When most people think of domestic violence (DV), they view it as a crime—as well they should. It is a crime to cause harm to another person in any setting, and especially among partners or family members. However, looking at the numbers, DV is more than just a crime; it's an epidemic.
Statistics reveal that 1 in 4 women and 1 in 9 men will suffer some form of domestic abuse in their lifetimes. That's more than 10 percent of men and at least 25 percent of women! Estimates also show that, on average, 20 people per minute are abused by an intimate partner—and given the recent spike in DV reports during the pandemic, those numbers are probably even higher at the moment. Even with many states increasing the criminal penalties for domestic violence, these rates are startling. In fact, the Pennyslvania Department of Health recently suggested taking a fresh approach to the problem. Rather than just prosecuting it as a crime, Secretary of Health Dr. Rachel Levine recommends viewing and treating domestic violence as a public health issue—to the point of including DV screenings as part of every person's preventative health care.
Lasting Effects of Domestic Violence
For many generations, people seemed to “wink the eye” at domestic violence, suggesting that physical altercations are simply part and parcel of some marriages. Even today, some people view DV as an “argument that got out of hand.” In reality, most DV victims suffer from a repeated pattern of abuse and control from their partner, and the impacts can be far-reaching both for the survivor and the perpetrator. Here's just a partial list of the common long-term effects of DV:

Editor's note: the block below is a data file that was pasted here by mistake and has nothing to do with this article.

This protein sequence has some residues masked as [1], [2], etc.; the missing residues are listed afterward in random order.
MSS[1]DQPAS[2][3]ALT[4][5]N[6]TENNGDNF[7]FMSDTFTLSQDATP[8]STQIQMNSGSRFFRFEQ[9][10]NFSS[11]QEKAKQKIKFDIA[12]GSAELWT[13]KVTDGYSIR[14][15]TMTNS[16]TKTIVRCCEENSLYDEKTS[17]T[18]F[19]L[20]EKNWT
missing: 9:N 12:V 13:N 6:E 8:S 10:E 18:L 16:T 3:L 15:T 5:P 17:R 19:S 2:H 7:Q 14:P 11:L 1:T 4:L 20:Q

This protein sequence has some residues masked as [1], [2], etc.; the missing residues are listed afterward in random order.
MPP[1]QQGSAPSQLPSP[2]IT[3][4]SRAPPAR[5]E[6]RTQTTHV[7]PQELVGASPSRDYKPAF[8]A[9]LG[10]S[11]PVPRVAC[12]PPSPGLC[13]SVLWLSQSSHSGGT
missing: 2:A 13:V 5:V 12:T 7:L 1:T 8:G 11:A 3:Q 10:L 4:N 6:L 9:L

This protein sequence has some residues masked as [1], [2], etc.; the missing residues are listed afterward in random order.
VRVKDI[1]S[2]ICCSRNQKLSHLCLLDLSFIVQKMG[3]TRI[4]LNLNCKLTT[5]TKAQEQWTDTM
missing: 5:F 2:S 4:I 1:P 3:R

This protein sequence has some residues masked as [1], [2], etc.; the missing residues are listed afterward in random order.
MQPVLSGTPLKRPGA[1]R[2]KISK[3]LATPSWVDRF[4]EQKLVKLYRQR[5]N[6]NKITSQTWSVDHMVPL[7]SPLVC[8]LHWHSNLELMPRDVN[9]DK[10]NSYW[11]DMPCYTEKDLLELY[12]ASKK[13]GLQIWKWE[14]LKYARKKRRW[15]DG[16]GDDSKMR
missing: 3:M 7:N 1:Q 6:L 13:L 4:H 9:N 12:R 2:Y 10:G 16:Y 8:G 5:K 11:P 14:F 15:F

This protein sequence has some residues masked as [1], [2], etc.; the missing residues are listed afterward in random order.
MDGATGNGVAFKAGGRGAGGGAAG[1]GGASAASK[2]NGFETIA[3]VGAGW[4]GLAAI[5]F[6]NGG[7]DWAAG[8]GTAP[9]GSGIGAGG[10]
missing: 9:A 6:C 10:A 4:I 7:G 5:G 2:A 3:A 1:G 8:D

- Physical injury and/or death
- PTSD, anxiety, depression, or other mental health issues
- Physical symptoms of trauma, which may include chronic fatigue, shortness of breath, shaking, changes in sleep patterns, sexual dysfunction, etc.
- Substance abuse
- Dissociation from friends and family
- Fragmentation of the family unit
- Perpetuating the cycle of abuse (some abuse victims, especially children, grow up to be abusers)
Considering all these lingering and harmful effects, we can see why some people want to dig deeper into the root causes of domestic violence rather than just penalize it as a crime.
A Novel Approach?
While the idea of treating DV as a health issue may seem innovative, it's not the first time someone has suggested such an approach to something we view as a crime. For example, drug abuse is considered a crime, but a growing number of nations are now treating drug addiction as a sickness rather than a crime—and they're seeing good results from that approach. While no one would deny that domestic violence should be viewed as a crime, the fact that it continues to be an issue suggests that looking at it only through a criminal justice lens may not be enough to fix the issue. Both perpetrators and victims of DV seem to deal with underlying issues that culminate in violence; by taking a different approach, some experts believe we may be able to do more to prevent DV rather than simply punish it.
Perhaps you've found yourself in the undesirable situation of getting arrested and charged with an act of domestic violence. If so, your primary goal beyond dealing with the immediate legal challenges is to find a way to move past this terrible situation and prevent it from happening again. For the present moment, you need compassionate and experienced legal counsel, and the Lento Law Firm can help. For more information, call 888-535-3686.